Story-ideas-1011172

Netanyahu loses election he has already won

  • Paula
Israeli Prime Minister Benjamin Netanyahu lost an election he had already won. For the first time in the country’s history, a party (in this case Netanyahu’s Likud) was unable to form a majority coalition after parliamentary elections.
by PAULA SLIER | May 30, 2019

Following the 9 April poll, Netanyahu was given 42 days (that included an extension) to put together a new government. Not for one moment did anyone think he wouldn’t succeed. But suddenly, former ally and Defense and Foreign Affairs Minister Avigdor Lieberman became a wild card. Without Lieberman’s Yisrael Beytenu (“Israel is our home”) party’s five seats, Netanyahu had only 60 out of 120 Knesset (parliament) mandates. He needed 61 to hold a majority.

An immigrant from Moldova in the former Soviet Union, Lieberman has been pushing for years for ultra-Orthodox Jews to serve in the Israel Defense Forces (IDF). This put him at odds with the religious parties Netanyahu also needed as part of his coalition. As things currently stand – and how religious parties would like them to continue – ultra-Orthodox Jews are exempt from national service, unlike the rest of the Jewish population in Israel.

But this was a smokescreen. The real reason for the stalemate was a political power fight between Lieberman and Netanyahu for Israel’s top job. Lieberman wanted the position of deputy prime minister, which would have meant that should Netanyahu travel abroad or for another reason be unable to perform the duties of premier, it would be Lieberman who would have had to step in. No doubt he was hedging his bets that if Netanyahu went on trial over the pending corruption charges that have been brought against him, he would automatically become the next prime minister.

Lieberman has also been much firmer on Gaza than Netanyahu, repeatedly calling for a full-scale invasion to topple its ruler, Hamas. Netanyahu was against this because of the massive use of force and inevitable casualties it would entail.

Many observers believe that Lieberman was counting on Netanyahu’s time in power coming to an end. He presumably identified this moment as his best chance at the premiership. His supporters backed him on the ultra-Orthodox conscription issue, and so he could mask his play for power in more palatable terms, even though he essentially prevented a right-wing government from coming to power.

This does not mean that Netanyahu and the right-wing bloc won’t win again come September, the month new elections are slated to be held. In fact, the latest polls this week showed the right would get even more votes than it did in April, but there are risks. Arab-Israelis, who voted in historically low numbers in the past election, could turn out en masse, boosting the left. Alternatively, right-wing supporters might stay at home and view the second elections to be held in six months with a growing sense of apathy.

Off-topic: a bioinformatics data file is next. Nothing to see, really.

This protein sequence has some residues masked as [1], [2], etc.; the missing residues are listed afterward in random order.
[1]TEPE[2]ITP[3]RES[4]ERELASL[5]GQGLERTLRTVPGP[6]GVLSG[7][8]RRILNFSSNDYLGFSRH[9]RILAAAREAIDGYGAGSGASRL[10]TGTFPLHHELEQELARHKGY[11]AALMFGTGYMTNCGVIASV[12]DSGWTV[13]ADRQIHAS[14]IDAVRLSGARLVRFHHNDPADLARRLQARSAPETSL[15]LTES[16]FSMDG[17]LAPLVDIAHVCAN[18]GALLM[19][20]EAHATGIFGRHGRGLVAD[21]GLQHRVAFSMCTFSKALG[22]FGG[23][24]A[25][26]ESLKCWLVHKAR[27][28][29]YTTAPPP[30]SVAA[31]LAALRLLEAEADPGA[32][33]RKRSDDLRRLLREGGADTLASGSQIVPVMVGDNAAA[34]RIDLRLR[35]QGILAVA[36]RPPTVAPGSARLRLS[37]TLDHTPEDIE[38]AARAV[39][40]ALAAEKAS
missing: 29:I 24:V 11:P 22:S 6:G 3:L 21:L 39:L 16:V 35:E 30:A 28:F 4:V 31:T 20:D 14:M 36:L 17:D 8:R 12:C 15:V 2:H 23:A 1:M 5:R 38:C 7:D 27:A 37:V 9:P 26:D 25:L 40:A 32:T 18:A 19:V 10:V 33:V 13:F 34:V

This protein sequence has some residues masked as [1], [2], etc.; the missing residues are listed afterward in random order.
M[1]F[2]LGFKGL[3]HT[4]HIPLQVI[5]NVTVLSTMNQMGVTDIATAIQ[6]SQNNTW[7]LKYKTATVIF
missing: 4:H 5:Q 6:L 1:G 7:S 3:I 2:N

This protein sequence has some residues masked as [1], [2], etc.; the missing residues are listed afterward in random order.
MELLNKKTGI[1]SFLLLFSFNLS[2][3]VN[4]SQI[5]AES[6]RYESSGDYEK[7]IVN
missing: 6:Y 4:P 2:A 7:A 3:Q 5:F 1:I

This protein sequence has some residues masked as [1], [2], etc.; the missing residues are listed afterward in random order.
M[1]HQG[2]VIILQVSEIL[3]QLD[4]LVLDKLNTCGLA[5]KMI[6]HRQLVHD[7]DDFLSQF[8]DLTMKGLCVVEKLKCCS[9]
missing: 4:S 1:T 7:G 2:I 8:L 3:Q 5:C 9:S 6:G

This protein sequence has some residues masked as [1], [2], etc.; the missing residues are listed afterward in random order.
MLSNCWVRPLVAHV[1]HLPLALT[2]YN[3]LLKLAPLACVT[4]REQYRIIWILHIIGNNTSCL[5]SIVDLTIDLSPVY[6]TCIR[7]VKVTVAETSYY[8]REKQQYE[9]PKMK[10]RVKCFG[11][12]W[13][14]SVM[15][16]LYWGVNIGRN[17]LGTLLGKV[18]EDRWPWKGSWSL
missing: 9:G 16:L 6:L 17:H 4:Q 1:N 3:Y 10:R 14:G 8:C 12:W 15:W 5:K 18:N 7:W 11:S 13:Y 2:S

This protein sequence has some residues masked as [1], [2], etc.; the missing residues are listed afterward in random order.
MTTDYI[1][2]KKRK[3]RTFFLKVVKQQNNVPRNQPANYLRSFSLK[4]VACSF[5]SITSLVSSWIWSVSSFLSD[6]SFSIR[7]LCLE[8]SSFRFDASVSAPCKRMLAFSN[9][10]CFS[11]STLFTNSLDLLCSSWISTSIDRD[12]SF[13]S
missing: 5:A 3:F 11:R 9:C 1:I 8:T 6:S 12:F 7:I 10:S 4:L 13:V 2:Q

What’s more, the country now needs to spend a lot of money that could have been used for other projects to arrive essentially at the same position.

The treasury estimates that new elections will cost 475 million shekels (R1.9 billion). This excludes the loss to the economy of an election-day holiday, estimated at more than $1 billion (R14.6 billion). There’s reportedly no money in the budget for this, so the cash will need to come from spending less on other activities.

Likud supporter and former Israeli ambassador to the United Nations, Danny Ayalon, said that in spite of his years of zigzagging, Lieberman had worked over the years to foster an image of himself as a “bulldozer”, but in practice had no real record to speak of.

“According to my assessment,” said Ayalon, “Lieberman has reached the understanding that, as a member of Yisrael Beytenu, he has no chance of making it to a position from where he can replace Netanyahu as prime minister.”

The timing was far from ideal. On Thursday morning, Jared Kushner, senior advisor to American president, Donald Trump, arrived in Jerusalem to see Netanyahu. Kushner is in the Middle East seeking support for an “economic workshop” that Washington plans to host at the end of next month in Bahrain as part of Trump’s Middle East peace plan. The administration has offered Palestinian businessmen billions of dollars in investment if they come on board, but the Palestinians and several other countries, most notably Arab states and Russia, have said they will shun the event. Israel has indicated it will attend.

Kushner planned his trip to the region in advance on the assumption Netanyahu would by now have formed his new government. His arrival in Jerusalem unintentionally sent the message that it was “business as usual” no matter what happened in the Knesset.

This isn’t actually Trump’s position. Taking to Twitter on Monday, the American president expressed support for Netanyahu.

“Hoping things will work out with Israel’s coalition formation,” he tweeted, and “Bibi [Netanyahu] and I can continue to make the alliance between America and Israel stronger than ever. A lot more to do!”

What remains to be seen is whether Trump will be willing to put his highly touted “deal of the century” on hold should new elections need to be held. (He clearly did so without admitting it earlier in the year, waiting until Netanyahu had won the April vote before advancing – at least publicly – with it.)

The irony is that while the White House allowed Netanyahu to set its schedule vis-à-vis the United States’ plan, it’s now found out that it was Lieberman who was setting Netanyahu’s.

As for the left-wing Blue and White party headed by former IDF chief, Benny Gantz, and journalist-turned-politician Yair Lapid, which came second to Likud in April, the maximum number of seats, including the support of the Arab parties, it could garner was 55 out of 120.

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